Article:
Neo4j For Python Users and Broken Pipe Error


Neo4j is probably the most favorite graph database for many developers by providing:

  • Biggest and Most Active Graph Community
  • Highly Performant Read and Write Scalability
  • High Performance
  • Ease of use
  • Free licenses

As a data scientist, I enjoy every moment of working with Neo4j because of the above reason as well as its application within data scientists, such as:

  • Recommendation systems
  • Fraud detection
  • Supply chain transparency and optimization

Although the great promises Neo4j can create for data-scientists, it can still be unknown for many data scientists at this moment. Nevertheless, Python is a well-known tool in the data-science toolkit and that is the reason I would like to address Neo4j within Python for data science purposes.

The aim of this article is twofold:

  • A short introduction on how to use Neo4j within Python
  • Addressing the ‘Broken Pipe’ error which can happen when you use Neo4j with Python.

This article is written in a simple language however to follow this tutorial, you need to have a basic knowledge and understanding of Python and Cypher Queries (the query language of Neo4j).

Neo4j package

Neo4j released its own package to help python users communicate with Neo4j through Python language. It is of great help to have the power of Python next to Neo4j. You can download this package from its official website:

Although there are other third-party Python packages for Neo4j, I highly recommend you to use the official package, as it is maintained better than the rest and is more popular among programmers.

Cypher Query Language

Just like many other databases, Neo4j has its own query language which in my opinion is very intuitive and easy to learn. For example, creating a node in Cypher language is:

CREATE (w:MyNodes {Name : 'John',  Title : 'President',  Age : 22}) RETURN id(w);

I do not aim at this article to cover Cypher queries. You are encouraged to check other tutorials for this purpose.

Running Cypher Queries in Python

There are many scenarios where you would like to run Cypher queries within Python. Think of parsing an XML file where the data should be extracted from a complex XML file and translated to Neo4j. Python and its packages are ideal to parse XML files, so you can combine the power of Python with Neo4j. Additionally, as a data scientist, Python offers many packages for machine learning and data analytics.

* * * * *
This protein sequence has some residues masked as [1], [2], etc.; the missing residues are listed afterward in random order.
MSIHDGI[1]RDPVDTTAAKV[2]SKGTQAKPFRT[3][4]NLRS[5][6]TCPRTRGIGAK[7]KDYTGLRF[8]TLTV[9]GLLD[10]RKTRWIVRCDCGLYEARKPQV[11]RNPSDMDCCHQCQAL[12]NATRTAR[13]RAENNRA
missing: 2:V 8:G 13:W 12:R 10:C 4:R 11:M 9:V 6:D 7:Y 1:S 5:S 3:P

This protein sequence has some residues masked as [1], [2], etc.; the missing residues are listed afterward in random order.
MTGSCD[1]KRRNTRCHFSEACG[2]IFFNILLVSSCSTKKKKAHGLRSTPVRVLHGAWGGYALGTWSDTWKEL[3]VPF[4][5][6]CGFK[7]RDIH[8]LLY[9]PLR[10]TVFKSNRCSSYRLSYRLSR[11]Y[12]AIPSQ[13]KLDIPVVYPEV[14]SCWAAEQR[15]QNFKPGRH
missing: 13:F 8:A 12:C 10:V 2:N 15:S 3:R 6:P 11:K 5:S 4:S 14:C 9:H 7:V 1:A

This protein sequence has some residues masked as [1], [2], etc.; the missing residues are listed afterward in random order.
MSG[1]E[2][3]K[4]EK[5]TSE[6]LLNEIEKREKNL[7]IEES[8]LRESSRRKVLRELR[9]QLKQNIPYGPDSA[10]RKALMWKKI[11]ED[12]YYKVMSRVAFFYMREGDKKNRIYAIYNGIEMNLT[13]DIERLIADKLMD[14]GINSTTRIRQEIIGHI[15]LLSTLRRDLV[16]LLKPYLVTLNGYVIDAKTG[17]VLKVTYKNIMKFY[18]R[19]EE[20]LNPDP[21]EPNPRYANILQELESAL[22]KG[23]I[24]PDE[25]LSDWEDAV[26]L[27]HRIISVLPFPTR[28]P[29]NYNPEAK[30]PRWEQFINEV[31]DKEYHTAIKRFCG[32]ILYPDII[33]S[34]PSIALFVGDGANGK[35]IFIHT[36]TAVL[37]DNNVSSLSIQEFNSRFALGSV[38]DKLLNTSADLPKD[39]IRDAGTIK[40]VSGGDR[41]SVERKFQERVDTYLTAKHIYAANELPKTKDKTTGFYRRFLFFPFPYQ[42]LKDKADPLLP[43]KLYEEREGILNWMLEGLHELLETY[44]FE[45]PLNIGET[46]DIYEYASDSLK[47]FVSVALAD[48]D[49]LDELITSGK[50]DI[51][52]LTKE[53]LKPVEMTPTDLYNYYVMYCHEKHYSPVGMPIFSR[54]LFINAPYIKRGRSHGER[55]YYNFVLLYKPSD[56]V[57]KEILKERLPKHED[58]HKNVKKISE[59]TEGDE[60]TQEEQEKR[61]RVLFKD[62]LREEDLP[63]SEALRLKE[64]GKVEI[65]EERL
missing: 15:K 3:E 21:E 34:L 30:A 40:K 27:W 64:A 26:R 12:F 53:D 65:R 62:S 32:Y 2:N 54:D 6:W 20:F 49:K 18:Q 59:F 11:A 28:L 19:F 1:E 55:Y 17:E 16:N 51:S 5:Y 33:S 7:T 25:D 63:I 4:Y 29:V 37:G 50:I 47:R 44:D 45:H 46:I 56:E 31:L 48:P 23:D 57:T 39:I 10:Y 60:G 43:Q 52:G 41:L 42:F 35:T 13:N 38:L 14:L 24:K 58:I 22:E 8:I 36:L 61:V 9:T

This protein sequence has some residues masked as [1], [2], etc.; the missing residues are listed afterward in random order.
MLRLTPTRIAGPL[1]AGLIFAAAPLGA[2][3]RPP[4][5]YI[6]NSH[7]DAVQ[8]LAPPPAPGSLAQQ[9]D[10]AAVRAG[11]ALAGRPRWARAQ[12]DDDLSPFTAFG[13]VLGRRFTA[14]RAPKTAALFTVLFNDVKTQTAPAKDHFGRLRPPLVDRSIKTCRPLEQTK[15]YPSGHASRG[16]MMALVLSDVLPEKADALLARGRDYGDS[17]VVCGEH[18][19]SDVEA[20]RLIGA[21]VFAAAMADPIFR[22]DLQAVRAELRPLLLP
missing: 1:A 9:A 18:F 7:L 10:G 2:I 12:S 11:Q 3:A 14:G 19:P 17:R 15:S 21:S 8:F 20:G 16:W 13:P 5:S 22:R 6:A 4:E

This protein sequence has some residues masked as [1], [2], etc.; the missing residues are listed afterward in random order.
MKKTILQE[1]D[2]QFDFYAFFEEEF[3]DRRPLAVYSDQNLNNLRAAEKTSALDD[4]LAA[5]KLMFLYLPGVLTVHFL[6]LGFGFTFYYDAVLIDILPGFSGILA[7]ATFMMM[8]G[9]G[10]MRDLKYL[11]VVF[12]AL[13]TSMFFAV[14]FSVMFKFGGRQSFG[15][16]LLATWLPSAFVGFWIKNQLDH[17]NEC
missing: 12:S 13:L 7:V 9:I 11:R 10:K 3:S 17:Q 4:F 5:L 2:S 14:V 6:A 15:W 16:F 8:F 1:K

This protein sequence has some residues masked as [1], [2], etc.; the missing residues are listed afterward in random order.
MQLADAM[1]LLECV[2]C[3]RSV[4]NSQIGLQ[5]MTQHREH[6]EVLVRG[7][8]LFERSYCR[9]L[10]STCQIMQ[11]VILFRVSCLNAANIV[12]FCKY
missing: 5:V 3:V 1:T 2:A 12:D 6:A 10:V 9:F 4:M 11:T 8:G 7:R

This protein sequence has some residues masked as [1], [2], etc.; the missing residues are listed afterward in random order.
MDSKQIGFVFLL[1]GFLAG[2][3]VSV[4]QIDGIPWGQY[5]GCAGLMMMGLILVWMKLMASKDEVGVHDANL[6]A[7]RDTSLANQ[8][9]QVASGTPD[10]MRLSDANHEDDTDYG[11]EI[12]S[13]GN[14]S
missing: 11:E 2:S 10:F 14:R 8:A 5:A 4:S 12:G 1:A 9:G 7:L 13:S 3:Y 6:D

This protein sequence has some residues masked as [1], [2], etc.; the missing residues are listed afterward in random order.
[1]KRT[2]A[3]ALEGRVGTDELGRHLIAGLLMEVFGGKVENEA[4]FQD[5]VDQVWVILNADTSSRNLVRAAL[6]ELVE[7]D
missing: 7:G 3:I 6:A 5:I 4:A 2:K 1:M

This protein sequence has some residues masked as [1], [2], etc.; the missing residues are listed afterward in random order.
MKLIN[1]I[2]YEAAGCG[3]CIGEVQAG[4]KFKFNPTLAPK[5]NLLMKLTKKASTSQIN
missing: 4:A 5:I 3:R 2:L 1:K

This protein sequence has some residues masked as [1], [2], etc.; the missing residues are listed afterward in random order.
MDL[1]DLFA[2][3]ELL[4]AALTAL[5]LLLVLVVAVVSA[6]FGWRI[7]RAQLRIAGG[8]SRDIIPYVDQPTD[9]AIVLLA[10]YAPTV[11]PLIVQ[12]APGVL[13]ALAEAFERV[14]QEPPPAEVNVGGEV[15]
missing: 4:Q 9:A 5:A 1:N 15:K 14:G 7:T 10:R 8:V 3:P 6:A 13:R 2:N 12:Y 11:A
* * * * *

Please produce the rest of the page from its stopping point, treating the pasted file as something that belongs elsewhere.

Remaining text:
Here is an example of running Cypher Query in Python:

from neo4j import GraphDatabase
uri = "bolt://localhost:7687"

driver = GraphDatabase.driver(uri, auth=(user, password))
with driver.session() as session:"CREATE (w:MyNode {Name : 'John',  Title : 'President',  Age : 22}) RETURN id(w)")

The above example is the simplest way of running a Cypher query within Python. By running the above query, a new node is created in your Neo4j database where you can check it in your Neo4j instance.

When things get complex and “IOError: [Errno 32] Broken pipe” error

My personal experience is when you try to write huge files (more than 4000 nodes + 4000 relations), the performance of the communication between Python and Neo4j degrades. You probably get the Broken Pipe error which does not let you upload more nodes and relations into your Neo4j database.

I tried many things to solve this issue including setting up the ‘driver’ parameters and trying to let Python ignore this error and etc.

however, none of them worked for me. The only out of the box solution that I came up with is the following:

  • Instead of running queries from Python, saving them to a text file (called Cypher query file). It can have any extension such as .txt but the official extension is .cypher or .cql.

In our example here the file called example.txt and its content is the below two lines (two Cypher queries):

CREATE (w:MyNodes {Name : 'John',  Title : 'President',  Age : 22}) RETURN id(w);
CREATE (w:MyNodes {Name : 'Alan',  Title : 'Manager',  Age : 33}) RETURN id(w);

Python programmers are aware to make such a file is not difficult. In our example this part is fixed:

CREATE (w:MyNodes {Name : 'xxx',  Title : 'xxx',  Age : xxx}) RETURN id(w);

And the variable parts (marked as xxx) are filled during parsing our XML file (in our hypothetical scenario).

Please note that semicolons at the end of each line are compulsory in our example. 

  • Go to your terminal and run the following command:
Cat example.txt | cypher-shell -u USERNAME -p PASWWORD -a ADDRESS_OF_NEO4J

[for many users ADDRESS_OF_NEO4J is “bolt://localhost:7687” )

Once you run the above command your database will be updated with new data. In my last use-case, I have almost 200k queries (nodes + relationships). I remember when it reached almost 8k (nodes + relationships) I constantly got a “Broken Pipe” error and this is what I have done to solve the issue.


In this article I tried to make you familiar with how to use Neo4j within Python and to the best of my knowledge is the only resource on the internet (at the time of writing this tutorial) that addresses the “Broken Pipe” error and its solution. I hope you can make the best use of these two powerful tools and enjoy working Neo4j within Python.